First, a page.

Under this model you don’t have to make a final commitment until after Phase 3, but it is best to make every effort to get it right at this stage.
Some crucial areas to appraise:
Track record – speak to multiple referees.
Experience with the software.
Good communication skills at all levels of the business.
Ensure that everyone on the buying committee is heard and that their viewpoints are given adequate consideration.
This is usually the point where some billable activity begins - with your chosen vendor engaged to deliver a detailed solution design.
Completing the solution design as a discrete piece of work has several advantages:
You can see how well you work with the vendor.
The experience and expertise of the vendor (or lack of) will become apparent.
You should have a very accurate idea of exactly what is being delivered.
Pricing can be quite specific. Some vendors will offer fixed price at this point.
You can choose not to proceed further with the vendor without overcommitting.
You need to be clear that the solution design document itself is yours to take to another vendor if required. Commercially sensitive information such as any pricing cannot be shared.
This is the official commencement of the project. At the end of this phase, you will have a clear scope and approach that is ready to be approved by the business.
While the bulk of solution design will be done by the vendor, this is your first chance to work with them in detail and will give you a good feel of how they operate and how well they understand your business and industry.
The solution design should include the following components:
A detailed scope so you know exactly what is and isn’t included in the project. This will include; people, processes, systems, sites, companies etc.
A detailed project plan setting out roles and responsibilities. It normally takes the form of a Gantt chart.
A project charter that sets out how the project will be run, including specific responsibilities, reporting, and escalation process.
A quote that details the cost of implementing the above.
When building the solution, it is important to ensure that all the specific challenges you originally identified are covered.
Key questions to ask:
Is the project big enough that the business is getting substantial benefit from day one?
Is it sized right so that the timeframe to go-live is appropriate?
From a change management perspective, does everyone benefit in some way?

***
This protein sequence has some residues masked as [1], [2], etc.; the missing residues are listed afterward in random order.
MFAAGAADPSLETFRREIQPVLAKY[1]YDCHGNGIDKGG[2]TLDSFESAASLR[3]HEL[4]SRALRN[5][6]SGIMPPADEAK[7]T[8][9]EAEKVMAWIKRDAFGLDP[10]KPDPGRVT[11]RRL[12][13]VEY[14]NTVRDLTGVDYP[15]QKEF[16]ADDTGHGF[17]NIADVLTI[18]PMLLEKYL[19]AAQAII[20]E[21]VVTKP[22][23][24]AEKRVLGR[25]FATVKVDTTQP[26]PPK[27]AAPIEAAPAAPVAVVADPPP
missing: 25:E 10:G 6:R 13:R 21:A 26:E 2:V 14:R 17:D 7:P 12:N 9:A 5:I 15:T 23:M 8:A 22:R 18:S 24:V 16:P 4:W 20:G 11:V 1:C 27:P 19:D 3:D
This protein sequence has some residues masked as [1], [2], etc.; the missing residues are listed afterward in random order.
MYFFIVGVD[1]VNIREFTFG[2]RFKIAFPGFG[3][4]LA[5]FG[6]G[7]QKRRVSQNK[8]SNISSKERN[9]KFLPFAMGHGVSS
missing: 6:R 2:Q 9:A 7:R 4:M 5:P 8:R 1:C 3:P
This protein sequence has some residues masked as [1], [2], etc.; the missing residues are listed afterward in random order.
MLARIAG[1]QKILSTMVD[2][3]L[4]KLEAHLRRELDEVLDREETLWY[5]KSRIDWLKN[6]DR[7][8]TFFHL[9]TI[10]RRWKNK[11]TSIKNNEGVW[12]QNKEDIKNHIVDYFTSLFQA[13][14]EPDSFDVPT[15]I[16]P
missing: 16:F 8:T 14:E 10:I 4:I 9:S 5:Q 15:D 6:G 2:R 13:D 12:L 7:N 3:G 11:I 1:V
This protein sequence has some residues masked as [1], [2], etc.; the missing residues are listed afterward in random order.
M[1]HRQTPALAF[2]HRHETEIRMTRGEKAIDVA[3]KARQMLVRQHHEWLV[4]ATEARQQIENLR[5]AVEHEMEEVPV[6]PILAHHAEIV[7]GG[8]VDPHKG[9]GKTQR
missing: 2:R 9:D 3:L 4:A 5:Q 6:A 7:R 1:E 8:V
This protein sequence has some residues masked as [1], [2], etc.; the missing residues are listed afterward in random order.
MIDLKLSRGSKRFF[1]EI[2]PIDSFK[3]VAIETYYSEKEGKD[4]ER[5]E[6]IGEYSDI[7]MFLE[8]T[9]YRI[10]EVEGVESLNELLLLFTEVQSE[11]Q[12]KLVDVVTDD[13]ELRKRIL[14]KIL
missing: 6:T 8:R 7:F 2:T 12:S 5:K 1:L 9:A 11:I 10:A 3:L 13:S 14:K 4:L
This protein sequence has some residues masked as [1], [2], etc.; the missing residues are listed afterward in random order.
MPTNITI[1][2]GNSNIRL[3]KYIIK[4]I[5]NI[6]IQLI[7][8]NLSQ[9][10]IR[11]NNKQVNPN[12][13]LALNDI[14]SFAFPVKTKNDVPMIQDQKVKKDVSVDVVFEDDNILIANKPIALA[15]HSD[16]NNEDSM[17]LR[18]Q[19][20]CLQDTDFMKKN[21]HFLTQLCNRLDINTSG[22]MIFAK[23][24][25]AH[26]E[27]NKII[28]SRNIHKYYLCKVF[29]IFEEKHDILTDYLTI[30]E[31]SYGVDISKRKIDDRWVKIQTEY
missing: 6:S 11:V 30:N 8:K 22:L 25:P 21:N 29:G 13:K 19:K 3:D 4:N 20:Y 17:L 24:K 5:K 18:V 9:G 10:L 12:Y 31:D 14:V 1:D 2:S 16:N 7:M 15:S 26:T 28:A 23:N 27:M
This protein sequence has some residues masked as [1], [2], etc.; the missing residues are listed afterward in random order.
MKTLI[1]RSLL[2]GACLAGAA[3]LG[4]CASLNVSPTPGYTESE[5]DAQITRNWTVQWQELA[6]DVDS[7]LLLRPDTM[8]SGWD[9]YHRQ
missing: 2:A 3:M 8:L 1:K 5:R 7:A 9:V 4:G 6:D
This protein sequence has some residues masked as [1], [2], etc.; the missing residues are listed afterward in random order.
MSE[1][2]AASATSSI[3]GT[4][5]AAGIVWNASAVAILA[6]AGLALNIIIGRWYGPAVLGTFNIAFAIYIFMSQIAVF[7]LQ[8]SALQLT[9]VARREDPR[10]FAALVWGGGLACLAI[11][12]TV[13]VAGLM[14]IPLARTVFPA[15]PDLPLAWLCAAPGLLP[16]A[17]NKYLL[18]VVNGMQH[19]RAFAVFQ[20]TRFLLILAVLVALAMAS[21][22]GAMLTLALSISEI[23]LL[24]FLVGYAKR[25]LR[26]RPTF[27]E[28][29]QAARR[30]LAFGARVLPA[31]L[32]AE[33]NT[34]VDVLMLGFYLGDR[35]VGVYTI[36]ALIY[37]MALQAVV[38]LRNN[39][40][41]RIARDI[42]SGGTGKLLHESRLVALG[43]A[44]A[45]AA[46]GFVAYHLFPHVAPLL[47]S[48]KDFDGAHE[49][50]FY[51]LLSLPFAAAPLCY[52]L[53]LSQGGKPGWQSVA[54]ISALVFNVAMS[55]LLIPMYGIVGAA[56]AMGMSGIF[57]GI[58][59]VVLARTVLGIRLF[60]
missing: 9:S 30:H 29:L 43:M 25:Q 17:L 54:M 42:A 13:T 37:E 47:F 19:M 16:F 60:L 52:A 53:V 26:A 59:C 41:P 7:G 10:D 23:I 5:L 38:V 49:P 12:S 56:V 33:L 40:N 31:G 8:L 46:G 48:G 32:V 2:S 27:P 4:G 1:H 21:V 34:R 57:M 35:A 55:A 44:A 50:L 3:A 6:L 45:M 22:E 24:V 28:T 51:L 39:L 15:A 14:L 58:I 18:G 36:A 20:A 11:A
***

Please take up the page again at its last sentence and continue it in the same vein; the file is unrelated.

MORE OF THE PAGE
Are we aware of any work that will be pushed from one person to another as a result of the solution design?
Implementing ERP is a joint effort and once the project is complete you’ll need to be clear on your ownership of the solution.
Presenting the solution design together to your organisation’s leadership team will help ensure its success.
If the solution presentation is accepted, then any final negotiations take place. This could include pricing, contract terms and conditions, or changes in scope. It is at this point you buy the software and commit to the vendor’s quote for the bulk of the project.
You do still have the option of pulling out and taking the solution design to your second preference vendor, but this is rare.
Once you start, it is very important that you regularly return to the business objectives of the project. Reporting to the steering committee should always include progress against business goals and objectives.
At the end of the delivery phase, conduct a post implementation review so you can identify key takeaways and learnings for future projects. As ERP takes a deep look at how your business operates, you may also identify missed goals that can now be easily achieved with the ERP in place.
Go-live is not the end of the journey. You now have an asset in the business that can be leveraged for continuous improvement. Additional projects often have significant return on investment, as the ERP is already paid for.
The processes and systems built during the project will not be relevant forever and having a culture and commitment to continuous improvement will lead to ongoing business success.
For more information on how Atturra can help, check out our Manufacturing Industry page, or contact us.